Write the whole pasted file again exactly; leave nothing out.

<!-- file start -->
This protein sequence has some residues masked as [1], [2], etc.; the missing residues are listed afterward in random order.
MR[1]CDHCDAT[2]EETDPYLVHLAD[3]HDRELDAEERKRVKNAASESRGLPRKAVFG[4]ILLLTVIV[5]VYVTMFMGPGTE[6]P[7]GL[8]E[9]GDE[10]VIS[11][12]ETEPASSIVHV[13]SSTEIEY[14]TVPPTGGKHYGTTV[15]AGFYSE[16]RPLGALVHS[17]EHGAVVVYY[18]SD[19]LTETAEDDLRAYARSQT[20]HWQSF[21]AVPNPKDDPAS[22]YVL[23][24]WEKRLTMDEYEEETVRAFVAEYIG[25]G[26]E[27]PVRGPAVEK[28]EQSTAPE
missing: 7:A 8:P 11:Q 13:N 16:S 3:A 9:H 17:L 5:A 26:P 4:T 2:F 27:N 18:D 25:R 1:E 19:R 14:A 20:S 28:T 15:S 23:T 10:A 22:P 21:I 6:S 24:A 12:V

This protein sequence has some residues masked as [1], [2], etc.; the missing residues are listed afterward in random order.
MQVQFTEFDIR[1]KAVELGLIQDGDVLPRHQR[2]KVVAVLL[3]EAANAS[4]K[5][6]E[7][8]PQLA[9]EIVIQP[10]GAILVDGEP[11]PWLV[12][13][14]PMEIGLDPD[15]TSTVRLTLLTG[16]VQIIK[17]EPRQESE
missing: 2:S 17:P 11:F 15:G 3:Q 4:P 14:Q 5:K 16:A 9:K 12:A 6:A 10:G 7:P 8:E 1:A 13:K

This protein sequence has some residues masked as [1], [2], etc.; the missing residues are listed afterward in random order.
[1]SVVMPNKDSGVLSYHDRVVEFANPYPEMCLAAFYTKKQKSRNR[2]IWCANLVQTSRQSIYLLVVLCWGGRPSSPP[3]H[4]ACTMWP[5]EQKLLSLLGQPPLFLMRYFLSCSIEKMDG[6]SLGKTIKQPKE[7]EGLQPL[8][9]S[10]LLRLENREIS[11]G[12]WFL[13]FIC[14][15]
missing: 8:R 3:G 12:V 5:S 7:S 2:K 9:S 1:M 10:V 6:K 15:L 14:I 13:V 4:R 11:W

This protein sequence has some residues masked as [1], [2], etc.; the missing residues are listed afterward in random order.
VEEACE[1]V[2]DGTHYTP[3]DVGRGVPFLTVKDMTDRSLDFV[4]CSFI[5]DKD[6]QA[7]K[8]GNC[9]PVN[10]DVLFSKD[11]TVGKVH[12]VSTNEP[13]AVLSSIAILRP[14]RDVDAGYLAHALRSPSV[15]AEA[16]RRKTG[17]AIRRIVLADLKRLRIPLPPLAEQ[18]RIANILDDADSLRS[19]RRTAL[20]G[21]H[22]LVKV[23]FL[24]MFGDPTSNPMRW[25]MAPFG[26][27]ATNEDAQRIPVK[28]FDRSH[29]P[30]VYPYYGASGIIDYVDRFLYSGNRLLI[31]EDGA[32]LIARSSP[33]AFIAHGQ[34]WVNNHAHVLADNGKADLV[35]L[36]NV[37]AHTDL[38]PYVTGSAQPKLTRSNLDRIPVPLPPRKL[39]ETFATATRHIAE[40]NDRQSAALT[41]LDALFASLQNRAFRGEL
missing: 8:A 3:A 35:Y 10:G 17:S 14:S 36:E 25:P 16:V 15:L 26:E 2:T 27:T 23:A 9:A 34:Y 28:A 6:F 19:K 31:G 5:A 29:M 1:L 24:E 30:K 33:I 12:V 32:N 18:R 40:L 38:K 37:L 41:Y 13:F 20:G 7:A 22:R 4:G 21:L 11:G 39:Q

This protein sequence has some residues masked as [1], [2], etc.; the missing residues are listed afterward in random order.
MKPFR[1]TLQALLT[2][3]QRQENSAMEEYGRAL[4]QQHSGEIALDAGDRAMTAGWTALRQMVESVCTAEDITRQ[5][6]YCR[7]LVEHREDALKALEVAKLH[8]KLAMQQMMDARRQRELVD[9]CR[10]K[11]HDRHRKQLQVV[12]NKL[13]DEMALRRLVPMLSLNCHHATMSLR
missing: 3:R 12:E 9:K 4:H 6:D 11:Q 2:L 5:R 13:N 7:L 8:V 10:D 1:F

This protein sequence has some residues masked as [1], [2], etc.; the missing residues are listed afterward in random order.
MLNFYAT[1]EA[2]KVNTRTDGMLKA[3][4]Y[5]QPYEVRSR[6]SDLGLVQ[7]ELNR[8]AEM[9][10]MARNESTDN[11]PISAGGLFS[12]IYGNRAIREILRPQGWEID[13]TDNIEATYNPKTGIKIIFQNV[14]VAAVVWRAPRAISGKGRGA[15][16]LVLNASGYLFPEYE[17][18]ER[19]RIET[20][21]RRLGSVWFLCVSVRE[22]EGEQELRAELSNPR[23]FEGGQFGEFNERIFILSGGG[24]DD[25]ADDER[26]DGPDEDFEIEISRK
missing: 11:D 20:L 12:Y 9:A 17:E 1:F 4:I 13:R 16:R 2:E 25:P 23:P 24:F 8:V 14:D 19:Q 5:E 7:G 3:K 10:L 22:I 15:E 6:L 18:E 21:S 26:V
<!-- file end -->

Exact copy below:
This protein sequence has some residues masked as [1], [2], etc.; the missing residues are listed afterward in random order.
MR[1]CDHCDAT[2]EETDPYLVHLAD[3]HDRELDAEERKRVKNAASESRGLPRKAVFG[4]ILLLTVIV[5]VYVTMFMGPGTE[6]P[7]GL[8]E[9]GDE[10]VIS[11][12]ETEPASSIVHV[13]SSTEIEY[14]TVPPTGGKHYGTTV[15]AGFYSE[16]RPLGALVHS[17]EHGAVVVYY[18]SD[19]LTETAEDDLRAYARSQT[20]HWQSF[21]AVPNPKDDPAS[22]YVL[23][24]WEKRLTMDEYEEETVRAFVAEYIG[25]G[26]E[27]PVRGPAVEK[28]EQSTAPE
missing: 7:A 8:P 11:Q 13:N 16:S 3:A 9:H 17:L 5:A 26:P 4:T 2:F 27:N 18:D 25:R 1:E 19:R 14:A 20:S 28:T 15:S 23:T 10:A 22:P 21:I 6:S 24:A 12:V

This protein sequence has some residues masked as [1], [2], etc.; the missing residues are listed afterward in random order.
MQVQFTEFDIR[1]KAVELGLIQDGDVLPRHQR[2]KVVAVLL[3]EAANAS[4]K[5][6]E[7][8]PQLA[9]EIVIQP[10]GAILVDGEP[11]PWLV[12][13][14]PMEIGLDPD[15]TSTVRLTLLTG[16]VQIIK[17]EPRQESE
missing: 2:S 17:P 11:F 15:G 3:Q 4:P 14:Q 5:K 16:A 9:K 12:A 6:A 10:G 7:P 8:E 1:A 13:K

This protein sequence has some residues masked as [1], [2], etc.; the missing residues are listed afterward in random order.
[1]SVVMPNKDSGVLSYHDRVVEFANPYPEMCLAAFYTKKQKSRNR[2]IWCANLVQTSRQSIYLLVVLCWGGRPSSPP[3]H[4]ACTMWP[5]EQKLLSLLGQPPLFLMRYFLSCSIEKMDG[6]SLGKTIKQPKE[7]EGLQPL[8][9]S[10]LLRLENREIS[11]G[12]WFL[13]FIC[14][15]
missing: 8:R 3:G 12:V 5:S 7:S 2:K 9:S 1:M 10:V 6:K 15:L 14:I 13:V 4:R 11:W

This protein sequence has some residues masked as [1], [2], etc.; the missing residues are listed afterward in random order.
VEEACE[1]V[2]DGTHYTP[3]DVGRGVPFLTVKDMTDRSLDFV[4]CSFI[5]DKD[6]QA[7]K[8]GNC[9]PVN[10]DVLFSKD[11]TVGKVH[12]VSTNEP[13]AVLSSIAILRP[14]RDVDAGYLAHALRSPSV[15]AEA[16]RRKTG[17]AIRRIVLADLKRLRIPLPPLAEQ[18]RIANILDDADSLRS[19]RRTAL[20]G[21]H[22]LVKV[23]FL[24]MFGDPTSNPMRW[25]MAPFG[26][27]ATNEDAQRIPVK[28]FDRSH[29]P[30]VYPYYGASGIIDYVDRFLYSGNRLLI[31]EDGA[32]LIARSSP[33]AFIAHGQ[34]WVNNHAHVLADNGKADLV[35]L[36]NV[37]AHTDL[38]PYVTGSAQPKLTRSNLDRIPVPLPPRKL[39]ETFATATRHIAE[40]NDRQSAALT[41]LDALFASLQNRAFRGEL
missing: 8:A 3:A 35:Y 10:G 17:S 14:S 36:E 25:P 16:V 15:L 26:E 2:T 27:T 23:A 9:A 34:Y 28:A 6:F 19:K 31:G 5:A 29:M 1:L 24:E 30:K 33:I 12:V 32:N 18:R 40:L 38:K 37:L 41:Y 13:F 20:G 7:A 22:R 4:G 21:L 11:G 39:Q

This protein sequence has some residues masked as [1], [2], etc.; the missing residues are listed afterward in random order.
MKPFR[1]TLQALLT[2][3]QRQENSAMEEYGRAL[4]QQHSGEIALDAGDRAMTAGWTALRQMVESVCTAEDITRQ[5][6]YCR[7]LVEHREDALKALEVAKLH[8]KLAMQQMMDARRQRELVD[9]CR[10]K[11]HDRHRKQLQVV[12]NKL[13]DEMALRRLVPMLSLNCHHATMSLR
missing: 3:R 12:E 9:K 4:H 6:D 11:Q 2:L 5:R 13:N 7:L 8:V 10:D 1:F

This protein sequence has some residues masked as [1], [2], etc.; the missing residues are listed afterward in random order.
MLNFYAT[1]EA[2]KVNTRTDGMLKA[3][4]Y[5]QPYEVRSR[6]SDLGLVQ[7]ELNR[8]AEM[9][10]MARNESTDN[11]PISAGGLFS[12]IYGNRAIREILRPQGWEID[13]TDNIEATYNPKTGIKIIFQNV[14]VAAVVWRAPRAISGKGRGA[15][16]LVLNASGYLFPEYE[17][18]ER[19]RIET[20][21]RRLGSVWFLCVSVRE[22]EGEQELRAELSNPR[23]FEGGQFGEFNERIFILSGGG[24]DD[25]ADDER[26]DGPDEDFEIEISRK
missing: 11:D 20:L 12:Y 9:A 17:E 1:F 4:I 13:R 16:R 2:E 25:P 23:P 24:F 8:V 14:D 19:Q 5:E 7:G 3:K 10:L 22:I 15:E 6:L 18:E 21:S 26:V